Based in Los Angeles, California, Christoper Fagon broke into the film industry by breaking out of his uncle’s shadow. As the nephew of Alfred Fagon, a renowned black British playwright, Christopher has built his legacy in the industry. Before moving to Los Angeles, Christopher worked in Silicon Valley, building computer networks. But he didn’t feel like his career allowed him to “fall in love with the hustle.”
The entertainment industry allows Christopher the opportunity to showcase his hard work. Living by his motto “connect with myself, connect with the world, and connect the world,” Christopher has been able to build a successful career in the entertainment industry that stems deeper from his desire to affect the world with positive social change.
Christopher Fagon has worked as a Logistics Manager on music videos for Drake’s popular songs “God’s Plan,” “Nice for What,” and “In My Feelings.” In 2018, Christopher consulted on the 1972 remake of Superfly alongside friend Director X. As a Manager and Producer, Christopher has been working in the industry since 2009 and building a career based on both excellence and positive social change.
Regardless of his success in the industry, Christopher Fagon continues to strive for the next big thing and the desire to create his own production company. For more information on Christopher or the entertainment industry, please visit his social media sites!
The film industry is going through an exciting transformation by integrating with modern technologies that most people could not have imagined just a decade ago. The use of autonomous drone cameras, 3D printing, virtual reality and other new digital developments have advanced filmmaking into a realm pointing toward customization and unchartered imagination.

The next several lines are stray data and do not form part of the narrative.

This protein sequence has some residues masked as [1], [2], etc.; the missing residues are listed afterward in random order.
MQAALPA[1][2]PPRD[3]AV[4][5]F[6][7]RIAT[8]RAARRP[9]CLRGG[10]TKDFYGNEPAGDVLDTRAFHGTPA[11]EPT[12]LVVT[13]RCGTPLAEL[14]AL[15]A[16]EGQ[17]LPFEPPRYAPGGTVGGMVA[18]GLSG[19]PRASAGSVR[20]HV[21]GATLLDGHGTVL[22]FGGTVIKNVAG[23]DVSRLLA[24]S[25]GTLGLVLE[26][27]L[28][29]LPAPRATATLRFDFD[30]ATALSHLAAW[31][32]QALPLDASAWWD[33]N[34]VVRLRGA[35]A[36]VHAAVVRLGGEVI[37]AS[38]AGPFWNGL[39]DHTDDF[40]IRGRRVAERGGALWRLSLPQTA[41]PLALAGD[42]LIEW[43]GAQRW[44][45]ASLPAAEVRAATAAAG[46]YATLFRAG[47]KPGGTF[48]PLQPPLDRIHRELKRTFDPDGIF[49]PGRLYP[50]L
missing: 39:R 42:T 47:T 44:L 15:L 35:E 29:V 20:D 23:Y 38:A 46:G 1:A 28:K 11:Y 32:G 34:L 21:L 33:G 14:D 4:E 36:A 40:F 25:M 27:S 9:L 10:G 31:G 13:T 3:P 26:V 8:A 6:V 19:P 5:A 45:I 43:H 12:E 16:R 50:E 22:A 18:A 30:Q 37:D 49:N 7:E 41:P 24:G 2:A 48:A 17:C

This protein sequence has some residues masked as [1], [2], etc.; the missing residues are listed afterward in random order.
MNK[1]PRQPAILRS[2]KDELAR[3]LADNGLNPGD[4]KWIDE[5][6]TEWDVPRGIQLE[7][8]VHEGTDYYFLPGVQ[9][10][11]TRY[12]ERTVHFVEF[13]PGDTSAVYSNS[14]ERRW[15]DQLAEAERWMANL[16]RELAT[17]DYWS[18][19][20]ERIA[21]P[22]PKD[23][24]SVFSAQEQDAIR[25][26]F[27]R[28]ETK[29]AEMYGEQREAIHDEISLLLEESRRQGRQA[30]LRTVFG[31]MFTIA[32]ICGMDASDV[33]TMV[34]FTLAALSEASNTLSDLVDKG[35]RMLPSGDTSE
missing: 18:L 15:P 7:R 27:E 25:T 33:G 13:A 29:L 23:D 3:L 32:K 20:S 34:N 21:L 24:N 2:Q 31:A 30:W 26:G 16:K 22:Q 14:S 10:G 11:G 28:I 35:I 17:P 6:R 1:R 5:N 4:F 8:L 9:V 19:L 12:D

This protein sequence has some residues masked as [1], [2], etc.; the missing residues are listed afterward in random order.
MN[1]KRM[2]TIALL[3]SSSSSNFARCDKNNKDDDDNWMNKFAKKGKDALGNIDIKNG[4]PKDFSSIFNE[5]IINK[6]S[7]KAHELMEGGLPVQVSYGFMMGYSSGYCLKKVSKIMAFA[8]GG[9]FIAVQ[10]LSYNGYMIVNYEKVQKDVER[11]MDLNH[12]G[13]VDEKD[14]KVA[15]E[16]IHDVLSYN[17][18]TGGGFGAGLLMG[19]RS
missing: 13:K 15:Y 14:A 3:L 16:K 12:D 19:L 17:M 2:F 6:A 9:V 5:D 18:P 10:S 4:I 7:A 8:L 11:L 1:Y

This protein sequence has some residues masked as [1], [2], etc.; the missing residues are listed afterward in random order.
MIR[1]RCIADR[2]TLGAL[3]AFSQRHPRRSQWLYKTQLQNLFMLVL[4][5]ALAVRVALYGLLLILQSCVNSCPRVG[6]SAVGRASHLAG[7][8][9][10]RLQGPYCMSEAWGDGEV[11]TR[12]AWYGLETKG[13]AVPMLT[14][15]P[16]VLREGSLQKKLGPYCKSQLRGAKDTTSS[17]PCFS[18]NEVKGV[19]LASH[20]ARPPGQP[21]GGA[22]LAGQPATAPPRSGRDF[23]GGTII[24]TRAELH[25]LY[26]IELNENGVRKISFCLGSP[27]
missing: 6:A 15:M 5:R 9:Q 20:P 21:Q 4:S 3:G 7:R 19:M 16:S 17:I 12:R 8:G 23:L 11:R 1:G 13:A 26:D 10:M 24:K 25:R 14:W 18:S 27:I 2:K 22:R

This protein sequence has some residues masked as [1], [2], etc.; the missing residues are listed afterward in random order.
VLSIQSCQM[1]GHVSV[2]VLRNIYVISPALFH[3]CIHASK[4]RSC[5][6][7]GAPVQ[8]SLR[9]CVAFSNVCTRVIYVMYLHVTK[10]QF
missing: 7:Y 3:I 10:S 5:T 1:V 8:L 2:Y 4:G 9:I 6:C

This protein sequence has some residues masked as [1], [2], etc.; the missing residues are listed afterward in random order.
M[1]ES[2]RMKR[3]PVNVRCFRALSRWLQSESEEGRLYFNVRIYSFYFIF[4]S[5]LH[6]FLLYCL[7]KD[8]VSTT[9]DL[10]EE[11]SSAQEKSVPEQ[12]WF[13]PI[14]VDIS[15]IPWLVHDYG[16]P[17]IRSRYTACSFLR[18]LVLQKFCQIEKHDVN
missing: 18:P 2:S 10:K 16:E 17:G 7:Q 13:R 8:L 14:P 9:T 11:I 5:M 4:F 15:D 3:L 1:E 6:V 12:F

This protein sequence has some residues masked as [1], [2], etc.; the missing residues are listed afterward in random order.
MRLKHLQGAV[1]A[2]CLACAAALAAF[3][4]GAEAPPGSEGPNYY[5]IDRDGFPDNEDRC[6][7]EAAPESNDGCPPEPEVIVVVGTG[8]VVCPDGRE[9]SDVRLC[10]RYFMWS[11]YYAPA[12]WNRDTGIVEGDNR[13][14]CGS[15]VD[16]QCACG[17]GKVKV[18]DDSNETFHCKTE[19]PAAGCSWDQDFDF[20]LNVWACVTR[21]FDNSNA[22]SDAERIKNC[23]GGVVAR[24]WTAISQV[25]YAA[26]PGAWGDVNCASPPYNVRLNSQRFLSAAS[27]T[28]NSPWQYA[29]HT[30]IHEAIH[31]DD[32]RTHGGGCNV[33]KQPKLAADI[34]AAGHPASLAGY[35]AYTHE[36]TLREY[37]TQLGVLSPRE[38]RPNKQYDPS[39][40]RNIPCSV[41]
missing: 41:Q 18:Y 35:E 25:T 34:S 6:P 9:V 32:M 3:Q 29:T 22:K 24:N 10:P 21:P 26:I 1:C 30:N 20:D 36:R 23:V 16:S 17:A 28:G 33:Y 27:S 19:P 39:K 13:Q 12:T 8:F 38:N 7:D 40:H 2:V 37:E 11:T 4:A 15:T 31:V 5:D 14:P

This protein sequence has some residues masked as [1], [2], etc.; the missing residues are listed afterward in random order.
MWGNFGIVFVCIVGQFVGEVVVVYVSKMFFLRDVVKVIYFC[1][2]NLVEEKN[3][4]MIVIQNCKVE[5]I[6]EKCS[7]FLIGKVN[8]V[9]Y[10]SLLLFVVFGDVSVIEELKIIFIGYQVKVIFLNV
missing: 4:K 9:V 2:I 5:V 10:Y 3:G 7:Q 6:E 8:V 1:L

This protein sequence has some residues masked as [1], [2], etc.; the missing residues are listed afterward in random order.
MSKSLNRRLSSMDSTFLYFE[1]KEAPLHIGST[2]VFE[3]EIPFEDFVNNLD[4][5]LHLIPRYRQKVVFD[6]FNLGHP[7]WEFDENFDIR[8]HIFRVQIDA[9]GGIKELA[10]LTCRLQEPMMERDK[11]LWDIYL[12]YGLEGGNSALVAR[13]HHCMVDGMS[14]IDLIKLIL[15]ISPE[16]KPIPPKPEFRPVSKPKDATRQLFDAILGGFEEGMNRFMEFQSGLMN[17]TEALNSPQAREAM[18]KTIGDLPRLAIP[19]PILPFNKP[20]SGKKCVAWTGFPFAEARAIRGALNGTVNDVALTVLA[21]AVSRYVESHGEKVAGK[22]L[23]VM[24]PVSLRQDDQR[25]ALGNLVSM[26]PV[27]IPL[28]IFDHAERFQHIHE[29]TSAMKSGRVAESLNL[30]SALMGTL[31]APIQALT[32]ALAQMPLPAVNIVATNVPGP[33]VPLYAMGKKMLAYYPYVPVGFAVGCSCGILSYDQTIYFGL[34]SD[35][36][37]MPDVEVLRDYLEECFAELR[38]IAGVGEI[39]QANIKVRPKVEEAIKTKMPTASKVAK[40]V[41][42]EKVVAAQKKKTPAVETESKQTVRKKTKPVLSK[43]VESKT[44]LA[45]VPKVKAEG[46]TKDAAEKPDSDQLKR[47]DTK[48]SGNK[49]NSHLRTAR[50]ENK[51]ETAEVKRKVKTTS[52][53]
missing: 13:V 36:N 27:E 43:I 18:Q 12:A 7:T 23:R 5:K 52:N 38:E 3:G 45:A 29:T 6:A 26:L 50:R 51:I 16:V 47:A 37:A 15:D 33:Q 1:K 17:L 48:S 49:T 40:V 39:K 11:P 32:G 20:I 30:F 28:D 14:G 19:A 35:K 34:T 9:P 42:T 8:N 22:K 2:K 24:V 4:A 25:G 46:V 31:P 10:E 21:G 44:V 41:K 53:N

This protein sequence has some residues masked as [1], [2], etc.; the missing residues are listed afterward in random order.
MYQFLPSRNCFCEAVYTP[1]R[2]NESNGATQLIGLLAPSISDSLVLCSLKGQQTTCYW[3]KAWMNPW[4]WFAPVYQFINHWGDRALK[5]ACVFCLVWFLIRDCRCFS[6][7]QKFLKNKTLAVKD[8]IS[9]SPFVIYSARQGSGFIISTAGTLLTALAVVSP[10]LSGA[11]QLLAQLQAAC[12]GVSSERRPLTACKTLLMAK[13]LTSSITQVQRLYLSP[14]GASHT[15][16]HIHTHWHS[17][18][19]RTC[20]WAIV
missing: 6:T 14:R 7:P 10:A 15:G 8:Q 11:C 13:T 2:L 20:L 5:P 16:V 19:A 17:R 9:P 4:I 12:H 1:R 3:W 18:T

Digital Technologies Impacting Movies
As the world becomes more digital, smartphones alone have ushered in visual effects that weren’t available to filmmakers last century. Here are five key digital technologies that are driving the film industry to reinvent itself toward more using the most state-of-the-art visual effects today:
Autonomous Drone Cameras
Autonomous drones have been around for awhile, but drone cameras are still in their early development. Consumer models are available on the market for about two hundred dollars. Through machine learning, these AI-based cameras can avoid obstacles and deliver desired camera angles.
3D printers have numerous applications for any given industry. By printing necessary equipment parts, they reduce the need for transporting equipment, which cuts filmmaking costs.
4K 3D Cameras
4K 3D cameras open the door to virtual reality (VR) in filmmaking. Both Google and LucidCam have introduced 4K 3D VR cameras. This new technology is paving the way for a much more engaging panoramic film experience.
Algorithmic Video Editing
Algorithmic video editing is steadily spreading throughout the filmmaking community. It allows for adding fantastic special effects in post production.
Cloud computing has become central to many businesses, as it allows for online collaboration. A cloud platform such as TeamViewer Tensor helps companies reduce operational costs and achieve predictable scalability. The cloud has played a big role in reducing hardware costs for the film industry.
How Virtual Reality is Revolutionizing Films
VR in filmmaking is a giant step from computer-generated imagery (CGI), which has been the key to modern special effects in films. Through VR and wearing goggles, films can create powerful 360 degree perceptions and illusions that seem personalized for the viewer. A company co-founded by filmmaker James Cameron called Digital Domain is pioneering advanced tools that help producers pre-visualize screen action. This virtual film set idea began with Cameron’s film Avatar.